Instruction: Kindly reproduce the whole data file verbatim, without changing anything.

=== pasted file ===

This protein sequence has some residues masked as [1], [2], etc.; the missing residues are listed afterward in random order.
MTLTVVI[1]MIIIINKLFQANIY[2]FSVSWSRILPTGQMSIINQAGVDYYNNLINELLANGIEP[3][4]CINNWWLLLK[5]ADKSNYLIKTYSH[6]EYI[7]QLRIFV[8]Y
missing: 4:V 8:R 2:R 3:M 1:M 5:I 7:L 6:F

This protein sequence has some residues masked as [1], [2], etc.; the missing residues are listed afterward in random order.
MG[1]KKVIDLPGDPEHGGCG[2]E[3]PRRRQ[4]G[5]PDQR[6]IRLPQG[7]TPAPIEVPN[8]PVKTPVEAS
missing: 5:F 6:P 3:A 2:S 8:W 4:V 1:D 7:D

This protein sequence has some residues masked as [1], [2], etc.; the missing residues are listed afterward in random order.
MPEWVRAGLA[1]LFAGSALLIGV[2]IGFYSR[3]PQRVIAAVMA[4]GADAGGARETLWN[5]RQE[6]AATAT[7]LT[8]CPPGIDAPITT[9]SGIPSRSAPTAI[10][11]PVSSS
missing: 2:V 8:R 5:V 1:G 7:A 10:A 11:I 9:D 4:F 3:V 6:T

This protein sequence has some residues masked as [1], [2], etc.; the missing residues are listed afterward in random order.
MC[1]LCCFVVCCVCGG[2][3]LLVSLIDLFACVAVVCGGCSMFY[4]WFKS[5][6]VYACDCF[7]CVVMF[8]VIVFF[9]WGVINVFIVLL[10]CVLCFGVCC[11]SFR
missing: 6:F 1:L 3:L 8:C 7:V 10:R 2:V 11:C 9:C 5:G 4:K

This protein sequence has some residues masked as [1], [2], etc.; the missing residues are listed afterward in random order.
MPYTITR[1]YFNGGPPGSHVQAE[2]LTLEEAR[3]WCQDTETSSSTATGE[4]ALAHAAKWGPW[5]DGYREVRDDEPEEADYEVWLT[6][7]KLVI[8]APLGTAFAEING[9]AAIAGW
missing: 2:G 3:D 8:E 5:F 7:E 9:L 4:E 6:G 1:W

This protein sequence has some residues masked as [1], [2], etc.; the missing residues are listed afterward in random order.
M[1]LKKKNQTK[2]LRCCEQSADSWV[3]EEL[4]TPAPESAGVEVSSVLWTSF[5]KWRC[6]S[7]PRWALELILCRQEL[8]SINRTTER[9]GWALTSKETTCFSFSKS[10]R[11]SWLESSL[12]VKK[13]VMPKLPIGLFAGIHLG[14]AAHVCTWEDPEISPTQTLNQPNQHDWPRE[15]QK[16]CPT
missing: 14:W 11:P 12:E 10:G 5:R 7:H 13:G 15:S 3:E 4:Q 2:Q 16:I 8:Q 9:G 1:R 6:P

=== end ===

This protein sequence has some residues masked as [1], [2], etc.; the missing residues are listed afterward in random order.
MTLTVVI[1]MIIIINKLFQANIY[2]FSVSWSRILPTGQMSIINQAGVDYYNNLINELLANGIEP[3][4]CINNWWLLLK[5]ADKSNYLIKTYSH[6]EYI[7]QLRIFV[8]Y
missing: 4:V 8:R 2:R 3:M 1:M 5:I 7:L 6:F

This protein sequence has some residues masked as [1], [2], etc.; the missing residues are listed afterward in random order.
MG[1]KKVIDLPGDPEHGGCG[2]E[3]PRRRQ[4]G[5]PDQR[6]IRLPQG[7]TPAPIEVPN[8]PVKTPVEAS
missing: 5:F 6:P 3:A 2:S 8:W 4:V 1:D 7:D

This protein sequence has some residues masked as [1], [2], etc.; the missing residues are listed afterward in random order.
MPEWVRAGLA[1]LFAGSALLIGV[2]IGFYSR[3]PQRVIAAVMA[4]GADAGGARETLWN[5]RQE[6]AATAT[7]LT[8]CPPGIDAPITT[9]SGIPSRSAPTAI[10][11]PVSSS
missing: 2:V 8:R 5:V 1:G 7:A 10:A 11:I 9:D 4:F 3:V 6:T

This protein sequence has some residues masked as [1], [2], etc.; the missing residues are listed afterward in random order.
MC[1]LCCFVVCCVCGG[2][3]LLVSLIDLFACVAVVCGGCSMFY[4]WFKS[5][6]VYACDCF[7]CVVMF[8]VIVFF[9]WGVINVFIVLL[10]CVLCFGVCC[11]SFR
missing: 6:F 1:L 3:L 8:C 7:V 10:R 2:V 11:C 9:C 5:G 4:K

This protein sequence has some residues masked as [1], [2], etc.; the missing residues are listed afterward in random order.
MPYTITR[1]YFNGGPPGSHVQAE[2]LTLEEAR[3]WCQDTETSSSTATGE[4]ALAHAAKWGPW[5]DGYREVRDDEPEEADYEVWLT[6][7]KLVI[8]APLGTAFAEING[9]AAIAGW
missing: 2:G 3:D 8:E 5:F 7:E 9:L 4:E 6:G 1:W

This protein sequence has some residues masked as [1], [2], etc.; the missing residues are listed afterward in random order.
M[1]LKKKNQTK[2]LRCCEQSADSWV[3]EEL[4]TPAPESAGVEVSSVLWTSF[5]KWRC[6]S[7]PRWALELILCRQEL[8]SINRTTER[9]GWALTSKETTCFSFSKS[10]R[11]SWLESSL[12]VKK[13]VMPKLPIGLFAGIHLG[14]AAHVCTWEDPEISPTQTLNQPNQHDWPRE[15]QK[16]CPT
missing: 14:W 11:P 12:E 10:G 5:R 7:H 13:G 15:S 3:E 4:Q 2:Q 16:I 8:Q 9:G 1:R 6:P